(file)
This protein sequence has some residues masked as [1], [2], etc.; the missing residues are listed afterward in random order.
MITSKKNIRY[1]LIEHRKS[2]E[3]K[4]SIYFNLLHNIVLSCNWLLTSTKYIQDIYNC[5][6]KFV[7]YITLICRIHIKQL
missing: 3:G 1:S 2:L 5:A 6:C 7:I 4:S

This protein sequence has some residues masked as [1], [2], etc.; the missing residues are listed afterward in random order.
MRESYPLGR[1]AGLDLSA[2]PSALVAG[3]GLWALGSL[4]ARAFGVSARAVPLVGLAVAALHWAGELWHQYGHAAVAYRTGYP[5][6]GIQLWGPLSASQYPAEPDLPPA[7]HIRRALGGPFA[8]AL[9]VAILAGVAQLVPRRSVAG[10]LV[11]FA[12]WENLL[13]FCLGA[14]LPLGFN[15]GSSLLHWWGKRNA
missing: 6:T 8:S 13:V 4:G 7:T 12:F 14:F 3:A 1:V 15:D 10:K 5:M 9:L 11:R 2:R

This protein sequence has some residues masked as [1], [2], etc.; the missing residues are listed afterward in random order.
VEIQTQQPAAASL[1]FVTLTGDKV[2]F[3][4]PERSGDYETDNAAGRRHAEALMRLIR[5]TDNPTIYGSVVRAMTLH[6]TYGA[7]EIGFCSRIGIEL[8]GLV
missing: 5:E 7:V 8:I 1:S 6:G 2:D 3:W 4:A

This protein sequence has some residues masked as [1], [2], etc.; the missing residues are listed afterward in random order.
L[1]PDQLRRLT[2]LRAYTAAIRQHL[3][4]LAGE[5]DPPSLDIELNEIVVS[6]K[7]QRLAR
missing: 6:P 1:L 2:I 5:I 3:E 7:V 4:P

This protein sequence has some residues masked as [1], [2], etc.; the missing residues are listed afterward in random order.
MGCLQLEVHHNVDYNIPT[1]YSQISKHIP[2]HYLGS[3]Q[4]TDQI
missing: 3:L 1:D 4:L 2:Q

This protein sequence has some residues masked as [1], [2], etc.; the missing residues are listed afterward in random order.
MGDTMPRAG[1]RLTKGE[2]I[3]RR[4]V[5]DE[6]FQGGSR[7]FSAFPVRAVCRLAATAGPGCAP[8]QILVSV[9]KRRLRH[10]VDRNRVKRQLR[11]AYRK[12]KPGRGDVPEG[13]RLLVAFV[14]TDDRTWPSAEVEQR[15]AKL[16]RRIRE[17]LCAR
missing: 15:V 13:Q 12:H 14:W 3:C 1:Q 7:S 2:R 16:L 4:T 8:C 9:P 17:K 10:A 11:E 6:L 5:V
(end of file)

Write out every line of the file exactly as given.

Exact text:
This protein sequence has some residues masked as [1], [2], etc.; the missing residues are listed afterward in random order.
MITSKKNIRY[1]LIEHRKS[2]E[3]K[4]SIYFNLLHNIVLSCNWLLTSTKYIQDIYNC[5][6]KFV[7]YITLICRIHIKQL
missing: 3:G 1:S 2:L 5:A 6:C 7:I 4:S

This protein sequence has some residues masked as [1], [2], etc.; the missing residues are listed afterward in random order.
MRESYPLGR[1]AGLDLSA[2]PSALVAG[3]GLWALGSL[4]ARAFGVSARAVPLVGLAVAALHWAGELWHQYGHAAVAYRTGYP[5][6]GIQLWGPLSASQYPAEPDLPPA[7]HIRRALGGPFA[8]AL[9]VAILAGVAQLVPRRSVAG[10]LV[11]FA[12]WENLL[13]FCLGA[14]LPLGFN[15]GSSLLHWWGKRNA
missing: 6:T 8:S 13:V 4:G 7:T 12:F 14:F 3:A 1:V 15:D 10:K 5:M 9:L 11:R 2:R

This protein sequence has some residues masked as [1], [2], etc.; the missing residues are listed afterward in random order.
VEIQTQQPAAASL[1]FVTLTGDKV[2]F[3][4]PERSGDYETDNAAGRRHAEALMRLIR[5]TDNPTIYGSVVRAMTLH[6]TYGA[7]EIGFCSRIGIEL[8]GLV
missing: 5:E 7:V 8:I 1:S 6:G 2:D 3:W 4:A

This protein sequence has some residues masked as [1], [2], etc.; the missing residues are listed afterward in random order.
L[1]PDQLRRLT[2]LRAYTAAIRQHL[3][4]LAGE[5]DPPSLDIELNEIVVS[6]K[7]QRLAR
missing: 6:P 1:L 2:I 5:I 3:E 7:V 4:P

This protein sequence has some residues masked as [1], [2], etc.; the missing residues are listed afterward in random order.
MGCLQLEVHHNVDYNIPT[1]YSQISKHIP[2]HYLGS[3]Q[4]TDQI
missing: 3:L 1:D 4:L 2:Q

This protein sequence has some residues masked as [1], [2], etc.; the missing residues are listed afterward in random order.
MGDTMPRAG[1]RLTKGE[2]I[3]RR[4]V[5]DE[6]FQGGSR[7]FSAFPVRAVCRLAATAGPGCAP[8]QILVSV[9]KRRLRH[10]VDRNRVKRQLR[11]AYRK[12]KPGRGDVPEG[13]RLLVAFV[14]TDDRTWPSAEVEQR[15]AKL[16]RRIRE[17]LCAR
missing: 15:V 13:Q 12:H 14:W 3:C 1:Q 7:S 2:R 16:L 4:T 8:C 9:P 17:K 10:A 11:E 6:L 5:V